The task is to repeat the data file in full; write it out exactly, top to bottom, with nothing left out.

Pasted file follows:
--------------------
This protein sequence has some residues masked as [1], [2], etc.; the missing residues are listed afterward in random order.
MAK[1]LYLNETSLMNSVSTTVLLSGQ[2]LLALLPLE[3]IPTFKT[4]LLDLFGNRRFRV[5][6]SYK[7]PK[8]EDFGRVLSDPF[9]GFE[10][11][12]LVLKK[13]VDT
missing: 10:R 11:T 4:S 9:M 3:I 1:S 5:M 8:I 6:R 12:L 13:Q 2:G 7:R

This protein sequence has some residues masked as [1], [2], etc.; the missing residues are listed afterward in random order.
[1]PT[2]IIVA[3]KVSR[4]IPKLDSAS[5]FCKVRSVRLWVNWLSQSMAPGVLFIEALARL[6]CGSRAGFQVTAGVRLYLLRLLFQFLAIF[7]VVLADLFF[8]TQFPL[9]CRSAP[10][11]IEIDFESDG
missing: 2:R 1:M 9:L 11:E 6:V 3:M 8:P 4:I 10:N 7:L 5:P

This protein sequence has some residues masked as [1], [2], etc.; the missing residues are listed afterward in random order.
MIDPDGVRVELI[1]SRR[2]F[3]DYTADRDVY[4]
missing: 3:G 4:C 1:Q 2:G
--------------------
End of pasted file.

This protein sequence has some residues masked as [1], [2], etc.; the missing residues are listed afterward in random order.
MAK[1]LYLNETSLMNSVSTTVLLSGQ[2]LLALLPLE[3]IPTFKT[4]LLDLFGNRRFRV[5][6]SYK[7]PK[8]EDFGRVLSDPF[9]GFE[10][11][12]LVLKK[13]VDT
missing: 10:R 11:T 4:S 9:M 3:I 1:S 5:M 8:I 6:R 12:L 13:Q 2:G 7:R

This protein sequence has some residues masked as [1], [2], etc.; the missing residues are listed afterward in random order.
[1]PT[2]IIVA[3]KVSR[4]IPKLDSAS[5]FCKVRSVRLWVNWLSQSMAPGVLFIEALARL[6]CGSRAGFQVTAGVRLYLLRLLFQFLAIF[7]VVLADLFF[8]TQFPL[9]CRSAP[10][11]IEIDFESDG
missing: 2:R 1:M 9:L 11:E 6:V 3:M 8:P 4:I 10:N 7:L 5:P

This protein sequence has some residues masked as [1], [2], etc.; the missing residues are listed afterward in random order.
MIDPDGVRVELI[1]SRR[2]F[3]DYTADRDVY[4]
missing: 3:G 4:C 1:Q 2:G